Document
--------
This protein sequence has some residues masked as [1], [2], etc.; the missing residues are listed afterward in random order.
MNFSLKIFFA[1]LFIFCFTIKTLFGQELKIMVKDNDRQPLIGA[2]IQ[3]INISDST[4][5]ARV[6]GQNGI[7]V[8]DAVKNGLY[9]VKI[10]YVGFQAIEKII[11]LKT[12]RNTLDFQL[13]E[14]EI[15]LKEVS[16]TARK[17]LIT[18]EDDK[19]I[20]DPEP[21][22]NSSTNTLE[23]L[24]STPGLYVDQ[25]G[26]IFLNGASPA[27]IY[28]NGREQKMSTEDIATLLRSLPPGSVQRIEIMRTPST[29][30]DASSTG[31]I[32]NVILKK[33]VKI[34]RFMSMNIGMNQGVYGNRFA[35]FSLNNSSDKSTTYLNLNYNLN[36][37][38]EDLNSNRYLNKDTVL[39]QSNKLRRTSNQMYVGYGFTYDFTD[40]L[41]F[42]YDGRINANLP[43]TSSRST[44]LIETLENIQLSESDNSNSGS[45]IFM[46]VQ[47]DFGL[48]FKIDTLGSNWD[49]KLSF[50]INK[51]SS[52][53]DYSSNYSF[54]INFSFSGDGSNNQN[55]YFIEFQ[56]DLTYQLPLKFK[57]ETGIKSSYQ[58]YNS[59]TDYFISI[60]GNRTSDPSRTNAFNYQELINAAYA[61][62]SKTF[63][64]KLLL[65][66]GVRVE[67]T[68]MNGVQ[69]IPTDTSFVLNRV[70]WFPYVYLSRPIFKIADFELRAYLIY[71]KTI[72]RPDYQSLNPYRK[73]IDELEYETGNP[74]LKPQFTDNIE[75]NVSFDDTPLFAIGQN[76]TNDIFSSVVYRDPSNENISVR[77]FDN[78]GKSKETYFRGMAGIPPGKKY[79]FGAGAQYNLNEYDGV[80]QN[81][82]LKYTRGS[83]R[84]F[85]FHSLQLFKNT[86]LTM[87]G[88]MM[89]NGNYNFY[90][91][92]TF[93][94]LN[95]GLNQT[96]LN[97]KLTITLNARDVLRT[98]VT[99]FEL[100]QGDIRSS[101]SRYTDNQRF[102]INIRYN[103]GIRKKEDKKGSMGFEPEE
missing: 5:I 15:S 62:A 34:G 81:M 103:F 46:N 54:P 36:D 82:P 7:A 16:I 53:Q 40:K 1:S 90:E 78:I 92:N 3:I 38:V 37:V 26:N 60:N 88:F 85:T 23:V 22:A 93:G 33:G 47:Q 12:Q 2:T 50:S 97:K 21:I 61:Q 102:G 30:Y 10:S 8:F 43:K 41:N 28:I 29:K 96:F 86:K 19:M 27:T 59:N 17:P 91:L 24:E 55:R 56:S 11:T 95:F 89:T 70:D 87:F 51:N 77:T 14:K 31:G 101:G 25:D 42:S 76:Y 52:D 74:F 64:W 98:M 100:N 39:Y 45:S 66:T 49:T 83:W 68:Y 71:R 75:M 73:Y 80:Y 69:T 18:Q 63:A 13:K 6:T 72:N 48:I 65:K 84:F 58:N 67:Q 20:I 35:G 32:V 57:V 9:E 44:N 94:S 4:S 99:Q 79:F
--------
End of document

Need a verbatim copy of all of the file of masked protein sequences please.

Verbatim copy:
This protein sequence has some residues masked as [1], [2], etc.; the missing residues are listed afterward in random order.
MNFSLKIFFA[1]LFIFCFTIKTLFGQELKIMVKDNDRQPLIGA[2]IQ[3]INISDST[4][5]ARV[6]GQNGI[7]V[8]DAVKNGLY[9]VKI[10]YVGFQAIEKII[11]LKT[12]RNTLDFQL[13]E[14]EI[15]LKEVS[16]TARK[17]LIT[18]EDDK[19]I[20]DPEP[21][22]NSSTNTLE[23]L[24]STPGLYVDQ[25]G[26]IFLNGASPA[27]IY[28]NGREQKMSTEDIATLLRSLPPGSVQRIEIMRTPST[29][30]DASSTG[31]I[32]NVILKK[33]VKI[34]RFMSMNIGMNQGVYGNRFA[35]FSLNNSSDKSTTYLNLNYNLN[36][37][38]EDLNSNRYLNKDTVL[39]QSNKLRRTSNQMYVGYGFTYDFTD[40]L[41]F[42]YDGRINANLP[43]TSSRST[44]LIETLENIQLSESDNSNSGS[45]IFM[46]VQ[47]DFGL[48]FKIDTLGSNWD[49]KLSF[50]INK[51]SS[52][53]DYSSNYSF[54]INFSFSGDGSNNQN[55]YFIEFQ[56]DLTYQLPLKFK[57]ETGIKSSYQ[58]YNS[59]TDYFISI[60]GNRTSDPSRTNAFNYQELINAAYA[61][62]SKTF[63][64]KLLL[65][66]GVRVE[67]T[68]MNGVQ[69]IPTDTSFVLNRV[70]WFPYVYLSRPIFKIADFELRAYLIY[71]KTI[72]RPDYQSLNPYRK[73]IDELEYETGNP[74]LKPQFTDNIE[75]NVSFDDTPLFAIGQN[76]TNDIFSSVVYRDPSNENISVR[77]FDN[78]GKSKETYFRGMAGIPPGKKY[79]FGAGAQYNLNEYDGV[80]QN[81][82]LKYTRGS[83]R[84]F[85]FHSLQLFKNT[86]LTM[87]G[88]MM[89]NGNYNFY[90][91][92]TF[93][94]LN[95]GLNQT[96]LN[97]KLTITLNARDVLRT[98]VT[99]FEL[100]QGDIRSS[101]SRYTDNQRF[102]INIRYN[103]GIRKKEDKKGSMGFEPEE
missing: 5:I 15:S 62:A 34:G 81:M 103:F 46:N 54:P 36:D 82:P 7:A 16:I 53:Q 40:K 1:S 90:E 78:I 92:N 3:I 38:V 37:V 26:N 60:N 88:F 85:T 23:V 22:A 93:G 33:G 47:Q 12:Q 2:T 50:S 97:K 21:I 61:Q 102:G 30:Y 10:S 8:F 43:K 41:N 28:I 29:K 96:F 86:K 19:M 27:T 59:N 17:P 91:L 24:E 55:R 56:S 11:T 95:F 89:T 70:D 87:F 51:N 77:T 14:K 31:G 101:G 25:D 42:S 76:Y 52:D 74:F 64:W 98:M 100:N 39:Y 45:S 66:T 49:T 83:W 68:Y 71:R 75:M 73:Y 80:Y 69:T 18:Q 63:A 13:K 6:T 72:N 48:I 65:K 84:F 58:N 67:Q 20:I 35:G 32:V 57:V 9:E 44:N 94:S 4:S 99:Q 79:F